How is ADHD diagnosed?
Nearly three million children in the United States are diagnosed with ADHD each year, according to the Mayo Clinic. This makes it one of the most common neurodevelopmental disorders in the nation. But many still see ADHD as a disorder that dissipates with age, or worse, one that was fabricated to rationalize how some children can’t keep still.
In reality, nearly 9 percent of University of Montana students, all adults, reported having been diagnosed with ADHD in the past year, according to the American College Health Association’s Spring 2016 National College Health Assessment of UM. Nationally about 7 percent of college students are diagnosed every year.
While in the past people were either diagnosed with attention deficit disorder or attention deficit hyperactivity disorder, each related disorder now falls under the umbrella term, ADHD. Curry Health Center Clinical Psychologist Angie Cronin said a person with ADHD could fall into one of three subcategories: inattentive, hyperactive or combined.
People diagnosed with inattentive ADHD usually have difficulty sustaining concentration, Cronin said, and they lack focus in most areas of life. Those with hyperactive ADHD have difficulty sitting still and are often restless, Cronin said, while those with combined ADHD show symptoms of both inattention and hyperactivity.
The testing process at Curry Health Center can take anywhere from four to six weeks. Cronin said the tests include various interviews about the patient’s childhood and school history — anything that could highlight ADHD-related symptoms. The testing guidelines at Curry also require an interview with people close to the student, usually parents, friends or roommates.
Then, Cronin said, the patient must complete a personality test, memory tests and an ADHD computer stimulant test.
“We try to do a pretty thorough testing battery,” Cronin said. “We’re trying to be careful because Adderall is a stimulant and people have been known to abuse it or sell it, which is also why we encourage counseling first when someone is diagnosed.”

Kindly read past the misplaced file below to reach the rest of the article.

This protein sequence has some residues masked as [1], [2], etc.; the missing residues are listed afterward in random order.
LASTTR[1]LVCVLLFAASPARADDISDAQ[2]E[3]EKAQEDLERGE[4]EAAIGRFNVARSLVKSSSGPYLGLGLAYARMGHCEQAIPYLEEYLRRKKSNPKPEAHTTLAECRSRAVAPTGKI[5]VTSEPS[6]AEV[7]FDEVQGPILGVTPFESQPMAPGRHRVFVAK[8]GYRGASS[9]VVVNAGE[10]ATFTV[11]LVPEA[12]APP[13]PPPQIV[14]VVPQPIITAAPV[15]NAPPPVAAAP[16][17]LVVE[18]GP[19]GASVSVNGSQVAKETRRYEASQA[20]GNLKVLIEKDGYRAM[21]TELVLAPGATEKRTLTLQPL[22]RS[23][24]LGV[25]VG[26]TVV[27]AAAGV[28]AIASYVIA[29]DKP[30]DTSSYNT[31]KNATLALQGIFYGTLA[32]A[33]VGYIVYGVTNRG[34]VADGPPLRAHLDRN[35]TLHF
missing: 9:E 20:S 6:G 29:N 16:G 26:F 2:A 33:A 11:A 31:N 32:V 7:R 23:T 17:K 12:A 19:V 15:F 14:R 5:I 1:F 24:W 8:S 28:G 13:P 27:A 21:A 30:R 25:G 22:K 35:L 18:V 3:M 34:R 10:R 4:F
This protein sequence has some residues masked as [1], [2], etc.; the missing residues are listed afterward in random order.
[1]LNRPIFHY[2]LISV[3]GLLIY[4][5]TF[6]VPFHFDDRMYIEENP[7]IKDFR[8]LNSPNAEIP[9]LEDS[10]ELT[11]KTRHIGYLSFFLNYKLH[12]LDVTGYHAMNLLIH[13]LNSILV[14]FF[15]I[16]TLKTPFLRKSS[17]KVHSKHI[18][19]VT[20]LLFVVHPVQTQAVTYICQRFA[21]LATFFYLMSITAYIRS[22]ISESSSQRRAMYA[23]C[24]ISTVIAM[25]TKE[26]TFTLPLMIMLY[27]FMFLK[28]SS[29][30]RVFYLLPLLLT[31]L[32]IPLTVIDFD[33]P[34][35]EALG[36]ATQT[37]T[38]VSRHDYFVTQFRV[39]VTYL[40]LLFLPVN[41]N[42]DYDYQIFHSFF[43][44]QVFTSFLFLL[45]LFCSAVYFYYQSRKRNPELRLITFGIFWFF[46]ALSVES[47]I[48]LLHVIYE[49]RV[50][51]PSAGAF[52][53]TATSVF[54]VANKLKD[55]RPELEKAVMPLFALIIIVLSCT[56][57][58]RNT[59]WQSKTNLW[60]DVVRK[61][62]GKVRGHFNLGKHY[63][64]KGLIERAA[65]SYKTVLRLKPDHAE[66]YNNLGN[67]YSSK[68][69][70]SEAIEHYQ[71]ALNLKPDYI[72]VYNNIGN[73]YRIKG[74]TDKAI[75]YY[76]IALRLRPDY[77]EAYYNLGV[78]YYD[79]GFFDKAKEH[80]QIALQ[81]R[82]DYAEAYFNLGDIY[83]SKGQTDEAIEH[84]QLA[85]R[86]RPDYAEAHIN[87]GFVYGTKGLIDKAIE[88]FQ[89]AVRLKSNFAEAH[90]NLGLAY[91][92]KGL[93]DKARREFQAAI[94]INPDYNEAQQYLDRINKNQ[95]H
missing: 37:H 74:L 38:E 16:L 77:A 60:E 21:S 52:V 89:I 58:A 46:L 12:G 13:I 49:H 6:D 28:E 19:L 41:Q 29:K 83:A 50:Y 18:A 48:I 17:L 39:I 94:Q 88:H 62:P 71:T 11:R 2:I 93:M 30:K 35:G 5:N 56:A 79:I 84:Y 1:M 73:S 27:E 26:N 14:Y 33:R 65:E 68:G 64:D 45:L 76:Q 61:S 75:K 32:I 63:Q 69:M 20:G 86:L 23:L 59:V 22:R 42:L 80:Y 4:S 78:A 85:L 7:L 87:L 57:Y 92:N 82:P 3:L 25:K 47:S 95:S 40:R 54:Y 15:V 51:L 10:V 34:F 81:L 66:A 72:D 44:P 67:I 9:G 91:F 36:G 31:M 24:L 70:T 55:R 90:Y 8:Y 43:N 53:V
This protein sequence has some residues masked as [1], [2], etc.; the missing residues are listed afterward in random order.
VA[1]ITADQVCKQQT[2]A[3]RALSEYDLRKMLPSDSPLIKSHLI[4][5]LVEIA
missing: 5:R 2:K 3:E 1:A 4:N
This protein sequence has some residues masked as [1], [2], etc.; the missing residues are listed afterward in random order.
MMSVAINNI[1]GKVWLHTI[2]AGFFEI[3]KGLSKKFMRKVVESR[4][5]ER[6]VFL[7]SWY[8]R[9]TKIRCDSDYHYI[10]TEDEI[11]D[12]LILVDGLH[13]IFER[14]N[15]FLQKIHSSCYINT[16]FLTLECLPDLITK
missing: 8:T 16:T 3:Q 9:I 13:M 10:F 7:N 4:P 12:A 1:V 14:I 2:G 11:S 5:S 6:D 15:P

Cronin said Curry helps students with ADHD work on behavioral skills, such as time management and study habits, and holds a mindfulness seminar where students are taught to “live in the present.”
Still, Cronin said medication is an important option, and not always a last resort. In that case, the psychologist, after positively diagnosing a student with ADHD, would refer the patient to a medical doctor within Curry who could prescribe an appropriate dosage of medication.
Waiting for an appointment to get tested for ADHD at Curry can take months, Cronin said, because the health center’s waiting list usually holds about 25 students per semester. Cronin said she encourages students who have been waiting to seek out other testing options in town.
While a full ADHD test costs about $275 at Curry, it could run up to $1,500 at other health centers in Missoula.
Nancy Ventresca, a licensed clinical professional counselor who has spent years testing patients for ADHD, said her testing process includes tests similar to those at Curry, but at a faster pace and higher price.
Ventresca said college students are typically more difficult to diagnose than young children, because they tend to be less hyperactive and more inattentive. She listens for the telltale signs of college kids with ADHD: They tend to lose things with frequency. They might read a whole chapter of a book, and then can’t remember what it said. They’re distracted easily. While taking a test, they can’t focus with someone nearby, especially if that person is chewing gum or tapping a pencil. They struggle to start projects, finish assignments and remember appointments.
The symptoms are mishaps any person could endure, but Ventresca said they come at a relentless rate in ADHD patients.
“I see college students who are in such distress, and they’ve tried everything they know to try,” Ventresca said. “It’s about how much distress it’s causing in their lives."